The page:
Tuesday, January 23, 2018

Learn the Office 2.4 - The 'opening' prayers of the day hours (Compline step-by-step 4)

Image result for deus in adjutorium image

And so for keeping up continual recollection of God, this pious formula is to be ever set before you: O God, make speed to save me: O Lord, make haste to help me, for this verse has not unreasonably been picked out from the whole of Scripture for this purpose. For it embraces all the feelings which can be implanted in human nature, and can be fitly and satisfactorily adapted to every condition, and all assaults...This verse is an impregnable wall for all who are labouring under the attacks of demons, as well as impenetrable coat of mail and a strong shield. St John Cassian, Conferences 10:10 
The more diligent in prayer are wont to subjoin in their prayers the Hallelujah...[which] is excellent which, for the extolling and honouring of God, aims unitedly to bring Him enriched prayer as a choice victim. Tertullian, On prayer, chapter 27


A standard set of prayers of prayers are used to open all of the hours from Lauds to Vespers.  At Compline they open the middle section of the hour.

They can be found written out in full on MD1 and consist of the ‘Deus in adjutorium…’, Gloria Patri…’ and Alleluia.

From Septuagesima Sunday to Holy Saturday, the Alleluia at the end of these prayers is omitted, and ‘Laus tibi, Domine’ is said instead.

The Diurnal, Antiphonale and other books do not always spell these out or write these out in full – but they always need to be said, and so are worth memorizing.

Different chant tones are used depending on the hour and level of the day.

The second section of Compline is the section that is described in the Rule, and begins with the opening prayers that are common to all of the day hours.

These prayers start by reminding us of our dependence on God; then affirm our faith in the Triune God who created us; and end with an invocation of praise to him.

(1) Interpreting the Diurnal 

The opening prayers for the day hours are on the first page of the psalter section of the Diurnal - you may wish to keep a ribbon here until you know them off by heart.

In most cases the Diurnal does not write the prayer out in full again.  When it comes to each hour of the Office it either gives you a prompt, but doesn't write out the text needed in full (for example for Monday and Sunday Prime, MD 1, 146); or just expects you to know that these prayers are to be said (for example, Tuesday to Saturday Prime).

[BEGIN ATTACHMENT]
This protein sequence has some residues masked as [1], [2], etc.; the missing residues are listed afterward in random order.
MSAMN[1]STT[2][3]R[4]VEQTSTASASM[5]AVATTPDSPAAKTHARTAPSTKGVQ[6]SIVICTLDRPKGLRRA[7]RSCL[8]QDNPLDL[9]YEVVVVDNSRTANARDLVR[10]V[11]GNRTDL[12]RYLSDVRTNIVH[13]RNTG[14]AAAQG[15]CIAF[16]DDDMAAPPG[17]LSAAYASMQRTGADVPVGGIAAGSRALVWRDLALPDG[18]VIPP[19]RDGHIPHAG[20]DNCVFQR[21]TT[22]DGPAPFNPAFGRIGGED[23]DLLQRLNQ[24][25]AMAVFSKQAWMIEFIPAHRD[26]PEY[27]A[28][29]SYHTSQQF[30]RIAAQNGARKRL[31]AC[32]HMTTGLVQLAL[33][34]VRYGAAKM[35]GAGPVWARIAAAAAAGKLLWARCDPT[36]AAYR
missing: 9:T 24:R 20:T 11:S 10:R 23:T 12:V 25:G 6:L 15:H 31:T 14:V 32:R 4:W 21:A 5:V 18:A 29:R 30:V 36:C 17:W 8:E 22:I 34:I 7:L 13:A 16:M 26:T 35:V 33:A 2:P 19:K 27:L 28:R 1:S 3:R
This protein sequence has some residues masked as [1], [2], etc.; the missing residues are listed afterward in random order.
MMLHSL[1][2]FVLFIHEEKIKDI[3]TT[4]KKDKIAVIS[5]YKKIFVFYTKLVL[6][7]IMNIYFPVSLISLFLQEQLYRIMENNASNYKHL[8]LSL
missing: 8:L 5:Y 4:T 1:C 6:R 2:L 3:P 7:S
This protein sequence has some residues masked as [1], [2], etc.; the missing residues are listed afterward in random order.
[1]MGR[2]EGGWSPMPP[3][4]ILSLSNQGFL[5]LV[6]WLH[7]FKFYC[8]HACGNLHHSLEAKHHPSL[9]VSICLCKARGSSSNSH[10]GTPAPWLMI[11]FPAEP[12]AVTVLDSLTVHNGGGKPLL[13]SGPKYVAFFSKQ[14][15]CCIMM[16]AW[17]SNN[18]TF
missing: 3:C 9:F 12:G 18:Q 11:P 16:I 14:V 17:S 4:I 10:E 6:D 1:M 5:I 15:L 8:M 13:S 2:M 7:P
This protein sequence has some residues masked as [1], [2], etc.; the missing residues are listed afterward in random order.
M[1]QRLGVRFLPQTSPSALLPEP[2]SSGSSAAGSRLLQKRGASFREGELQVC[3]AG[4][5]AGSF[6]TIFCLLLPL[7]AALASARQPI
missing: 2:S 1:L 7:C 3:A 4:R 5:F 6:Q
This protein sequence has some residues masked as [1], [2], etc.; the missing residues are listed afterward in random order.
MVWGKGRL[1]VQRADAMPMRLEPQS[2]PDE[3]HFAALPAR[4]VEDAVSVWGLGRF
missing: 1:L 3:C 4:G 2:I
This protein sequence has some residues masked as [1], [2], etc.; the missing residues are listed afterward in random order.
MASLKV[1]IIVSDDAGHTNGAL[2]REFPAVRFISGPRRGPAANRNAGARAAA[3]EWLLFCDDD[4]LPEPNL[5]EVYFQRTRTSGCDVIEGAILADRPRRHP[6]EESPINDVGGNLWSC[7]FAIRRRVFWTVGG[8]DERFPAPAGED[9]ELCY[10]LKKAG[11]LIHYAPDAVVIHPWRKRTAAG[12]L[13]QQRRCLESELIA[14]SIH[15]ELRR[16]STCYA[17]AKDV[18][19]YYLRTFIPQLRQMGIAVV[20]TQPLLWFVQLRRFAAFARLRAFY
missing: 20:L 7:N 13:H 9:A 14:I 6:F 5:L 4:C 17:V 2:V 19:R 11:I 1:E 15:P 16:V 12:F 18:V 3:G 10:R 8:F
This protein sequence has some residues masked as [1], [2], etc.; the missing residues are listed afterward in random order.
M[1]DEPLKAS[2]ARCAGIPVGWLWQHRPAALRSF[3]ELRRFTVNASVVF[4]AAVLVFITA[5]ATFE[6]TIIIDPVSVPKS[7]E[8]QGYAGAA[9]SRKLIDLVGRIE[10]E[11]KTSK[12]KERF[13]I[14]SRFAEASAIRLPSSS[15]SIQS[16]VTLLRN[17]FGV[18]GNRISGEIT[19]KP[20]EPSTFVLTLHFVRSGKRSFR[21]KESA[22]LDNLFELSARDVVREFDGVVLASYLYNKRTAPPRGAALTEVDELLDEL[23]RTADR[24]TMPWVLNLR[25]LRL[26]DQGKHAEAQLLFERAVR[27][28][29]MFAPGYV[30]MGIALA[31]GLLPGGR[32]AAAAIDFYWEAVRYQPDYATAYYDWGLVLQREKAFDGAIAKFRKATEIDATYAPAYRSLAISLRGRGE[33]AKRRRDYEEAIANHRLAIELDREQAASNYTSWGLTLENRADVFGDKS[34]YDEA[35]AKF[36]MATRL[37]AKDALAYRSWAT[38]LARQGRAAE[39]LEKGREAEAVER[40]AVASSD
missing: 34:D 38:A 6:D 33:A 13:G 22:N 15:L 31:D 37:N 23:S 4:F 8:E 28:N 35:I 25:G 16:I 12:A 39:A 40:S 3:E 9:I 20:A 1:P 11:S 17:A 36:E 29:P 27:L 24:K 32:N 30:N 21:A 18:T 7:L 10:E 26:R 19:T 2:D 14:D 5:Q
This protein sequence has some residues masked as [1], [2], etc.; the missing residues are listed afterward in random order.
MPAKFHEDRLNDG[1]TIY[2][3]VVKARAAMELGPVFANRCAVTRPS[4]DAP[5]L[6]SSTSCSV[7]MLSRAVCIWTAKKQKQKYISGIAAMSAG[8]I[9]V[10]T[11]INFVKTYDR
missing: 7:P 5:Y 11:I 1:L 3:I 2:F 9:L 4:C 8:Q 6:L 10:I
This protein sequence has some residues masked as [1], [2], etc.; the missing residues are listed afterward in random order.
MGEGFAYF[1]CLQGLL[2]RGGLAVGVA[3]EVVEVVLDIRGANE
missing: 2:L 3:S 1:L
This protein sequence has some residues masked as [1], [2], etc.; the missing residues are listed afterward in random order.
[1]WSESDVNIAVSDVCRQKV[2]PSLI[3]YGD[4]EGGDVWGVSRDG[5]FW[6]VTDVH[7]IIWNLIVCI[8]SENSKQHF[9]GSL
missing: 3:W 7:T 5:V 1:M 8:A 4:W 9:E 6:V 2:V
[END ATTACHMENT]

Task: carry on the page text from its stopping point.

The only change in these prayers during the year comes from 'Septuagesima Sunday' (the start of a pre-Lent season in the traditional calendar, up to the end of Lent, when the Alleluia is not said.  Instead the ending becomes: Laus tibi, Dómine, Rex ætérnæ glóriæ (Praise be to thee, O Lord, King of eternal glory).

(2) The rubrics ('do the red')

The opening of the Office is properly said standing.

On the first word (Deus/O God) you should make the sign of the cross.

You should bow for the first half of the doxology (Gloria Patri et Filio et Spiritui Sancto Sancto/Glory be to the Father, and to the Son and to the Holy Ghost).

V. Deus + (make the sign of the cross) in adjutórium meum inténde.
R. Dómine, ad adjuvándum me festína.
V. (bow) Glória Patri, et Fílio, * et Spirítui Sancto.(stand straight)
R. Sicut erat in princípio, et nunc, et semper, * et in sǽcula sæculórum. Amen.
Alleluia or Laus tibi, Dómine, Rex ætérnæ glóriæ.

(3) The chants

The tone most commonly used for the opening prayers at all hours other than solemn Vespers is set out below, and can also be found in the Antiphonale Monasticum on page 1203.

On the video of Compine we have been using it can be heard around 4.00.

The video below provides a version with the Lent ending.

The chant tone used can, however, change to reflect the greater importance of the hour, or recognise that a feast is being celebrated.  The recording below uses the solemn tone.

And for a particularly grand polyphonic setting of the text:

**NB Videos many not be available in some regions.

And you can find the next part of this series, on saying the psalms in the Office, especially at Compline, here.

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